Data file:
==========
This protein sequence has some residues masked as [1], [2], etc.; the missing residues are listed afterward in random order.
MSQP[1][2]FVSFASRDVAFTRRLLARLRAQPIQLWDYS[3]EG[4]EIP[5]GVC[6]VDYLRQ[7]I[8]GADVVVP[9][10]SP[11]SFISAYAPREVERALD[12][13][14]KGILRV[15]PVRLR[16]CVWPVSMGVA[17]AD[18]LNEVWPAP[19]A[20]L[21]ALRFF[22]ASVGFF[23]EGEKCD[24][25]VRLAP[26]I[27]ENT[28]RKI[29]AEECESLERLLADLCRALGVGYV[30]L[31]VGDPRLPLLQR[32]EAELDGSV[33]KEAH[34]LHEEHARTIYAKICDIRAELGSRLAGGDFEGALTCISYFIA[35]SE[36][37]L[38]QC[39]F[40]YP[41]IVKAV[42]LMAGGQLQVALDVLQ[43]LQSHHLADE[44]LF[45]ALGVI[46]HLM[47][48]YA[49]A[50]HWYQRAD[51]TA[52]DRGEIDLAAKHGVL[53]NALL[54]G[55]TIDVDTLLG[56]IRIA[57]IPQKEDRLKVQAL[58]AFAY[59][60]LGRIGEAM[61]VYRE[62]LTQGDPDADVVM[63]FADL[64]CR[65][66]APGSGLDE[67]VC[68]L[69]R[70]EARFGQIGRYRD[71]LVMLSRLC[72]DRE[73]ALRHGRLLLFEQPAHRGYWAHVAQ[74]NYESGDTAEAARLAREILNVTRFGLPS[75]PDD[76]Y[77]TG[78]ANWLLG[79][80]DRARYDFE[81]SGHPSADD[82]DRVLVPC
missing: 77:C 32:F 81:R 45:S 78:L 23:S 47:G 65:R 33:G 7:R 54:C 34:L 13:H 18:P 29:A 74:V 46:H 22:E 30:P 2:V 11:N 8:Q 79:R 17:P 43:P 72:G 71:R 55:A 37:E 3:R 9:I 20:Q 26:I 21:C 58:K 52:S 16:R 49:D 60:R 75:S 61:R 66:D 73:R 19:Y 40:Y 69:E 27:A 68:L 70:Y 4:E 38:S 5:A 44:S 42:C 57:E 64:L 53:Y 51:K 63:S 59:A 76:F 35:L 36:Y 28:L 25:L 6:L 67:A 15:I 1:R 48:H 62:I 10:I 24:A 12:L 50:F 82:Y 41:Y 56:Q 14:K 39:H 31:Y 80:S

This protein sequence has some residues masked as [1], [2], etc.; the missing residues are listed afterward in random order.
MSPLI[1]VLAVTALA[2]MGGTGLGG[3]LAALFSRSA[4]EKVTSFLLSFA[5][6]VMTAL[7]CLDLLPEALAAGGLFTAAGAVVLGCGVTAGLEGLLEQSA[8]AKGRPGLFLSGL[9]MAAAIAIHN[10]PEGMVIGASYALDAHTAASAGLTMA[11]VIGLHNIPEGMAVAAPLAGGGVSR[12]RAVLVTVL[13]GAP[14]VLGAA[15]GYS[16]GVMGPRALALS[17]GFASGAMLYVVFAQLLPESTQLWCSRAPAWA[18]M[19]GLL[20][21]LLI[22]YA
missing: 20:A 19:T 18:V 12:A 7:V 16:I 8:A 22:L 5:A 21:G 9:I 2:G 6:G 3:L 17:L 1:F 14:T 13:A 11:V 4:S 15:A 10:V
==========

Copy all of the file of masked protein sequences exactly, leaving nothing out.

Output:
This protein sequence has some residues masked as [1], [2], etc.; the missing residues are listed afterward in random order.
MSQP[1][2]FVSFASRDVAFTRRLLARLRAQPIQLWDYS[3]EG[4]EIP[5]GVC[6]VDYLRQ[7]I[8]GADVVVP[9][10]SP[11]SFISAYAPREVERALD[12][13][14]KGILRV[15]PVRLR[16]CVWPVSMGVA[17]AD[18]LNEVWPAP[19]A[20]L[21]ALRFF[22]ASVGFF[23]EGEKCD[24][25]VRLAP[26]I[27]ENT[28]RKI[29]AEECESLERLLADLCRALGVGYV[30]L[31]VGDPRLPLLQR[32]EAELDGSV[33]KEAH[34]LHEEHARTIYAKICDIRAELGSRLAGGDFEGALTCISYFIA[35]SE[36][37]L[38]QC[39]F[40]YP[41]IVKAV[42]LMAGGQLQVALDVLQ[43]LQSHHLADE[44]LF[45]ALGVI[46]HLM[47][48]YA[49]A[50]HWYQRAD[51]TA[52]DRGEIDLAAKHGVL[53]NALL[54]G[55]TIDVDTLLG[56]IRIA[57]IPQKEDRLKVQAL[58]AFAY[59][60]LGRIGEAM[61]VYRE[62]LTQGDPDADVVM[63]FADL[64]CR[65][66]APGSGLDE[67]VC[68]L[69]R[70]EARFGQIGRYRD[71]LVMLSRLC[72]DRE[73]ALRHGRLLLFEQPAHRGYWAHVAQ[74]NYESGDTAEAARLAREILNVTRFGLPS[75]PDD[76]Y[77]TG[78]ANWLLG[79][80]DRARYDFE[81]SGHPSADD[82]DRVLVPC
missing: 77:C 32:F 81:R 45:S 78:L 23:S 47:G 65:R 33:G 7:R 54:C 34:L 13:H 18:P 29:A 74:V 46:H 22:E 30:P 2:V 11:N 8:Q 79:R 17:P 43:P 72:G 71:R 55:A 37:E 3:R 9:I 20:Q 26:I 21:C 58:K 52:S 16:R 49:D 60:R 75:S 61:R 66:D 73:R 19:Y 40:Y 69:E 27:A 68:L 70:Y 4:E 38:S 5:A 44:S 42:C 57:E 64:L 53:Y 51:K 63:S 59:A 76:F 35:L 36:Y 28:L 25:L 6:L 67:A 15:I 1:R 48:H 62:I 10:I 24:A 12:L 50:F 82:Y 41:Y 56:Q 14:K 39:H 31:Y 80:S

This protein sequence has some residues masked as [1], [2], etc.; the missing residues are listed afterward in random order.
MSPLI[1]VLAVTALA[2]MGGTGLGG[3]LAALFSRSA[4]EKVTSFLLSFA[5][6]VMTAL[7]CLDLLPEALAAGGLFTAAGAVVLGCGVTAGLEGLLEQSA[8]AKGRPGLFLSGL[9]MAAAIAIHN[10]PEGMVIGASYALDAHTAASAGLTMA[11]VIGLHNIPEGMAVAAPLAGGGVSR[12]RAVLVTVL[13]GAP[14]VLGAA[15]GYS[16]GVMGPRALALS[17]GFASGAMLYVVFAQLLPESTQLWCSRAPAWA[18]M[19]GLL[20][21]LLI[22]YA
missing: 20:A 19:T 18:V 12:A 7:V 16:I 8:A 22:L 5:A 21:G 9:I 2:G 6:G 3:L 17:L 1:F 14:T 13:A 11:V 4:S 15:A 10:V